The institutional background and functioning of AHCPR provide a paradigm applicable to all federal funding organizations. Federal legislation established AHCPR through the Omnibus Budget Reconciliation Act of 1989 (AHCPR 1992). The legislation authorizes the secretary of DHHS to undertake ‘‘research, demonstration, and evaluation activities’’ regarding delivery of health services in the United States. The AHCPR administrator acts as operational head of the agency and derives his or her authority via delegation from the secretary of DHHS. By statute, the administrator is advised by the National Advisory Council for Health Care Policy, Research, and Evaluation. The council recommends priority areas for research funding. In addition, it provides ‘‘secondary review’’ of grant proposals. All PHS awarding organizations have a similar administrative structure and advisory council.
The council’s composition is mandated to include seventeen public (nonfederal) members who have voting power. These are primarily scientifically qualified individuals. The council also includes health practitioners; individuals drawn from business, ethics, law, and policy; and consumer representatives. In addition, the council includes seven federal officials with voting power, appointed to serve ex officio.
Of key importance in the process of research funding by AHCPR and analogous groups is the Initial Review Group (IRG), sometimes referenced as the ‘‘scientific review group’’ or ‘‘study section.’’ As mandated by statute, the IRG advises the secretary of DHHS on the scientific and technical merit of research grant applications within AHCPR’s areas of responsibility. The AHCPR administrator officially invites individuals selected for IRG membership to join. Selection is made with assistance from the Office of Scientific Review (OSR), the administrative body within the agency with responsibility for organizing the review of applications for grant support and reporting IRG findings to the AHCPR administrator. Normally, IRG members are appointed to overlapping fouryear terms.
Official criteria for IRG membership include scientific expertise in areas of concern to the agency, often indicated by a history of receiving funds under the agency’s jurisdiction. IRG members cannot be employees of the federal government. In 1992, AHCPR operated four IRGs, each covering a different specialty area or agency concern. Agencies such as AHCPR occasionally appoint special panels to evaluate proposals obtained in response to Requests for Applications (RFAs) issued to solicit interest in new or unusual areas of scientific concern.
The IRG meets three times each year, a few months after regularly scheduled deadlines for submission of grant applications. An official of the Office of Scientific Review, known as the Scientific Review administrator, in consultation with the IRG chair, assigns committee members the task of reviewing each application received by the agency. For each application, the Scientific Review administrator appoints a primary reviewer and at least two secondary reviewers.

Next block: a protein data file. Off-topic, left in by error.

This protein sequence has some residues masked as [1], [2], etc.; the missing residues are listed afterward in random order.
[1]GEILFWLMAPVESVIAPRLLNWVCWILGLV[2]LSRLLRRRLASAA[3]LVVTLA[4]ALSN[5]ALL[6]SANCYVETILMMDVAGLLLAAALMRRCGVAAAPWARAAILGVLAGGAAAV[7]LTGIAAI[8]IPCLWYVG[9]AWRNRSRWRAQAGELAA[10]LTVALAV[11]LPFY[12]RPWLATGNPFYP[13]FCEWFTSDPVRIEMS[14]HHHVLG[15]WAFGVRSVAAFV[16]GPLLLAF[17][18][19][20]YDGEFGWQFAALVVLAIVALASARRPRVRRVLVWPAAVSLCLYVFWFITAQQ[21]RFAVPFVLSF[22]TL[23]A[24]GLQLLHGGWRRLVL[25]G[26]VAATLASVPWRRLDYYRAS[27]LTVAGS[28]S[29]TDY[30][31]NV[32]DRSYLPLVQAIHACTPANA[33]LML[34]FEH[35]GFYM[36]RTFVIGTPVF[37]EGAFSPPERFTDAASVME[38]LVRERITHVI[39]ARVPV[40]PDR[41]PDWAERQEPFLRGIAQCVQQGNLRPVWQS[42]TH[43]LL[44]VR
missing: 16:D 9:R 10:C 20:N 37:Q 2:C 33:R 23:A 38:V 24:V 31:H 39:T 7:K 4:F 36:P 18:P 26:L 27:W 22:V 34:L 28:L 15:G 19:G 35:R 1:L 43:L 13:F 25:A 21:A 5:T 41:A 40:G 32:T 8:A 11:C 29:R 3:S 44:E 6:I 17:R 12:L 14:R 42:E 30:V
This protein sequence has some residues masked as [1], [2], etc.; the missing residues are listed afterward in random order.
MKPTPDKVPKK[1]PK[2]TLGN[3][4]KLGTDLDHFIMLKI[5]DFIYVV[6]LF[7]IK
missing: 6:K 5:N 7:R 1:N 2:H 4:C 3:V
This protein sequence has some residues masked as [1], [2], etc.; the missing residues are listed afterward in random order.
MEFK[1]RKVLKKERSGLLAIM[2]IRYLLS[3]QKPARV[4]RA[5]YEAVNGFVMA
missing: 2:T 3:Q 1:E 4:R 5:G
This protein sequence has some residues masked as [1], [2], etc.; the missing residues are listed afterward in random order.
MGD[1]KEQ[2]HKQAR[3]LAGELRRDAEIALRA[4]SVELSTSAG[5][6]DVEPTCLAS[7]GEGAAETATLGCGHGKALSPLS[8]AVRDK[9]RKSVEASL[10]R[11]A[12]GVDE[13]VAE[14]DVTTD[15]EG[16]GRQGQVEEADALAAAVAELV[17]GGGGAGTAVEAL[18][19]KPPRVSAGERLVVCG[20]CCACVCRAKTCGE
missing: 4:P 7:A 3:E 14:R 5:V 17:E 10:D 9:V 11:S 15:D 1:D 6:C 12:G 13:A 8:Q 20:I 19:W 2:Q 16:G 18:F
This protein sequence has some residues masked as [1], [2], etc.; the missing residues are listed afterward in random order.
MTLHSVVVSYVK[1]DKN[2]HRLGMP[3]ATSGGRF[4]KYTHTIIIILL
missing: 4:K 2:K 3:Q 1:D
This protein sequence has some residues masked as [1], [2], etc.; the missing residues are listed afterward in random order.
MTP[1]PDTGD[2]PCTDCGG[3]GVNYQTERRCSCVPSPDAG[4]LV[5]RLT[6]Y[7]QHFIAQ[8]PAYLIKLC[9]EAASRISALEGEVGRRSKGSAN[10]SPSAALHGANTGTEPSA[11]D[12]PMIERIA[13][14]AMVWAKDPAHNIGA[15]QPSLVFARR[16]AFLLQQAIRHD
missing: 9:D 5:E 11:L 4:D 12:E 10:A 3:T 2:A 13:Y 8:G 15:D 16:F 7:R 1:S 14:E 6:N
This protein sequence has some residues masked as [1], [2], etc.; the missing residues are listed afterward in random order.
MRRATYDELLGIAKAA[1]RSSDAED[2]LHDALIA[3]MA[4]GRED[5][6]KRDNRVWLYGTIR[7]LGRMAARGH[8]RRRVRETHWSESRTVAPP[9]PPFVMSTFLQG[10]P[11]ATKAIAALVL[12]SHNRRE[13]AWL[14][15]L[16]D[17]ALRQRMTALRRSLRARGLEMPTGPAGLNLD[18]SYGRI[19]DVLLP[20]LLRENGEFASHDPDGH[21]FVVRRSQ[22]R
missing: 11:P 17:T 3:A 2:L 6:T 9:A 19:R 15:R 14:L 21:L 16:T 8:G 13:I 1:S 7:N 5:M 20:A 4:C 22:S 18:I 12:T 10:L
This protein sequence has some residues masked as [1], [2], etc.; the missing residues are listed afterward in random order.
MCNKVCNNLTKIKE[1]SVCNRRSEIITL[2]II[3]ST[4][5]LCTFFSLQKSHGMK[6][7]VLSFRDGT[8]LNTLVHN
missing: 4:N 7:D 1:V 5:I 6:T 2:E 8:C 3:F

At IRG meetings, primary and secondary reviewers present evaluations of the scientific merit of the proposals which they have been assigned. Discussion then takes place among all members of the IRG. The chair then requests a recommendation from the primary reviewer to assign a ‘‘priority score’’ to the proposal, defer discussion, or remove the proposal from further consideration. Priority scores are assigned ranging from 1.0 (most meritorious) to 5.0 (least meritorious). Following the reviewers’ reports and ensuing discussion, all voting members of the IRG formulate priority scores according to their own judgment and submit them to the chair. Composite priority scores and summaries of the IRG’s findings regarding scientific merit are reported to the council and the grant applicant.
The agency establishes a ‘‘pay line’’ indicating the priority score below which proposals are likely to receive funding. In the late 1990s, pay lines varied between priority scores of 1.80 and 2.20, criteria stringent in comparison with the early 1970s, when pay lines were often in the 300s. Strictly speaking, the findings of the IRG are advisory to the council and ultimately to the secretary. Rarely, the council or a high official may elect to fund a proposal ‘‘out of priority’’ due to extraordinary merit or urgent public need.
Government research organizations such as AHCPR review all grant applications that are complete and received on time. In a mid-1992 funding cycle, IRGs (including all those of AHCPR, the National Institute of Health [NIH], and related agencies) reviewed 8,017 applications (NIH Division of Research Grants 1993). Three such cycles occur annually. IRGs usually award priority scores resulting in funding of between 10 and 20 percent of the applications they review. Structure and procedures at the National Science Foundation appear somewhat simpler but similar in form to those of the PHS. Proposals are reviewed by technical staff (an NSF program officer) with the aid of outside reviewers. Final award decisions are made at the senior management level.
If review of funding sources cited in ASR and AJS provides a valid indication, most nongovernment funding for sociological research comes from private foundations. None of the journal articles acknowledge funding from corporations, which are major sources of research support in some fields, such as engineering and pharmacy.